June 30, 2016

How can HR teams prepare for Brexit?

If business and HR ever needed confirmation that we live in a VUCA (volatile, uncertain, complex and ambiguous) world, that confirmation is happening right now, post the EU referendum.

The UK and the rest of the world are waiting to see what happens next, how it happens and what the ramifications will be. There are a lot of questions being asked, a lot of answers being given but the reality is that no-one really knows for sure what will happen next week, next month, next year… VUCA is a reality, both externally and within organisations.

HR has a very important role to play here. HR needs to be talking to employees, communicating the message very clearly that nothing significant is likely to happen in the short to medium term. Employees will want reassurance and guidance. HR needs to meet those needs. Clear, concise, timely communication is required.

In terms of what will happen in organisations in the medium to long term, we don’t know yet. However, HR needs to be help manage change. Some of the important issues that were debated in the campaign – employment law, immigration and the free movement of people and skills – are issues that involve HR.

The CIPD has released a statement about Brexit, which is worth a read. In that statement, Peter Cheese, chief executive of the CIPD, says: “For most businesses, the immediate impact of this historic decision will be limited as major changes won’t be able to occur for a while. However, employment law, immigration and the ability of employers to bring the right skills they need into their business were key themes focused on in the campaign that will potentially be subject to change going forwards, and these things will no doubt be on employers’ minds.”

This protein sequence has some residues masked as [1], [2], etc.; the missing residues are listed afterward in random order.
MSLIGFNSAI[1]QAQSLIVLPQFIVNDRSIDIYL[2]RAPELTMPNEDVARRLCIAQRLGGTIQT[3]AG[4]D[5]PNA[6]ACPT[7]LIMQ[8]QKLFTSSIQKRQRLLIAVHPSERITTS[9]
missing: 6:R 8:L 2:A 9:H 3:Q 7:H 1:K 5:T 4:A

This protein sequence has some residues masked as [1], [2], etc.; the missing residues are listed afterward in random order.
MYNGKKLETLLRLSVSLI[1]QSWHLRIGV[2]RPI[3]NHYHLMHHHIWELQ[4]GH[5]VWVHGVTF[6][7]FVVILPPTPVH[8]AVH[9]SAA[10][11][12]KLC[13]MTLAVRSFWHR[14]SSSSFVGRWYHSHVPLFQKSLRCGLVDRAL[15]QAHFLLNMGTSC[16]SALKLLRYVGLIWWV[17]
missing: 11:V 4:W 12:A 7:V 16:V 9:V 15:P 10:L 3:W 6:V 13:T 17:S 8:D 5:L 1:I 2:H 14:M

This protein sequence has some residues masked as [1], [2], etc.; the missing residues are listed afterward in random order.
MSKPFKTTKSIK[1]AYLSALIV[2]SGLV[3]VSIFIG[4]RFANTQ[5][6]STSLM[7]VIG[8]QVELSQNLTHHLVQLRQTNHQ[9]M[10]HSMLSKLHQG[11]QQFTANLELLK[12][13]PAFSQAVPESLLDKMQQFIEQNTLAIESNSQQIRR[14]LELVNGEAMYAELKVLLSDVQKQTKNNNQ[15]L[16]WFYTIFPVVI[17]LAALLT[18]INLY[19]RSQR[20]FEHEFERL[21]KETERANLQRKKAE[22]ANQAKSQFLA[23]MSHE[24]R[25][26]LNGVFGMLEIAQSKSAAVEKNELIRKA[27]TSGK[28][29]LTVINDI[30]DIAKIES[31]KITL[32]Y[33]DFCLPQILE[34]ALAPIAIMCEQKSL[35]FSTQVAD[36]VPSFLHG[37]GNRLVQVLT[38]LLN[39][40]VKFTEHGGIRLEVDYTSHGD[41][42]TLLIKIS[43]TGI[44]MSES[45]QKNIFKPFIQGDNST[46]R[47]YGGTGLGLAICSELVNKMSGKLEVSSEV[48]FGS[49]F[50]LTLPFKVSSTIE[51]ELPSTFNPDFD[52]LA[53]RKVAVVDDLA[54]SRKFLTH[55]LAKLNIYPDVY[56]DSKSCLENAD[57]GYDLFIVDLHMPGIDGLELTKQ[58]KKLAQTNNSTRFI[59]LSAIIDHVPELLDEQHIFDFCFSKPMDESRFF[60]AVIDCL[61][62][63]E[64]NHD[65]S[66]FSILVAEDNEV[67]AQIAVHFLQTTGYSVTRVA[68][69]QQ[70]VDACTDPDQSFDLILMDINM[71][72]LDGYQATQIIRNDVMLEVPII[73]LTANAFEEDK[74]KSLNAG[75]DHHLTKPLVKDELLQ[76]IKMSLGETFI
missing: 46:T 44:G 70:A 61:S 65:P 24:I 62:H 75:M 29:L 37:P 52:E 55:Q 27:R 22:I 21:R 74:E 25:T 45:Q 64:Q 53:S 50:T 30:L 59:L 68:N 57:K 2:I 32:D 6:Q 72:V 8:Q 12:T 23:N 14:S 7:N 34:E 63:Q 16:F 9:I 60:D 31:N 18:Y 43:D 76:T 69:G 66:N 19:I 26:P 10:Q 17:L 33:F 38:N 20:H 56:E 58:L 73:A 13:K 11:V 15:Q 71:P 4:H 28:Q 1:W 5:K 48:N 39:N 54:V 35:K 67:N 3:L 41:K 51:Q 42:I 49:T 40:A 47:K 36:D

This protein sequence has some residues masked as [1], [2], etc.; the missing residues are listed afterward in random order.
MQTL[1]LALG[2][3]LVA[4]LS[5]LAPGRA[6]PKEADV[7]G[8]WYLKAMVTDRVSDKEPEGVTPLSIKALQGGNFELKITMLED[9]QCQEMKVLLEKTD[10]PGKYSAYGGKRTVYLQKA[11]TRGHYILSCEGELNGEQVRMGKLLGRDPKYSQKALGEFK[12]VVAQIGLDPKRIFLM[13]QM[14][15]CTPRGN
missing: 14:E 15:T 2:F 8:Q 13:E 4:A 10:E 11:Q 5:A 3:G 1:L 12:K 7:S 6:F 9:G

HR needs to gem up on the nitty gritty – employment law, for example. HR has to understand what the implications of Brexit are with regards to employment law. Even if we don’t yet know what will happen, it is advisable to think ahead, to be ready for what might happen. Also, employees and leaders will turn to HR for answers – they will want to know how employment law might change, what this means and when it might happen.

The CIPD’s magazine, People Management, conducted a snap poll on Monday, three days after the result was announced. It found that few HR professionals were prepared for Brexit: only 5% had a post-Brexit plan in place, almost four-fifths (78%) felt they lacked the information to make long-term organisational decisions, a fifth were actively working on a strategic plan and 16% were focusing specifically on securing their non-EU workforce.

What did they think was the likely impact of Brexit? Over half (54%) said it would either weaken or significantly weaken their ability to acquire and retain skilled individuals, although 40% felt it would have no effect. Furthermore, 13% planned to institute a recruitment freeze and just under 70% expected a negative effect on staff morale.

A survey by the Institute of Directors found that almost two thirds of the 1,000 members surveyed think the leave vote will have negative consequences for their business. As a result, 5% plan to cut jobs and almost a third will keep hiring at the same pace.

These are sobering times. HR needs to help everyone in the business – leaders and the general workforce – to cope with the situation in the best possible way.

HR and businesses need to really understand what is required from the profession in the months and years ahead. HR professionalism is now needed more than ever before. Here, at DPG, we can help individuals and whole teams gain the necessary qualifications.

If you need to know more about the benefits of a HR qualification or an Employment Law Award, contact the DPG team on 0330 660 0220 or click the link: [email protected]

Or if you’d like to find out more about our HR qualifications, click here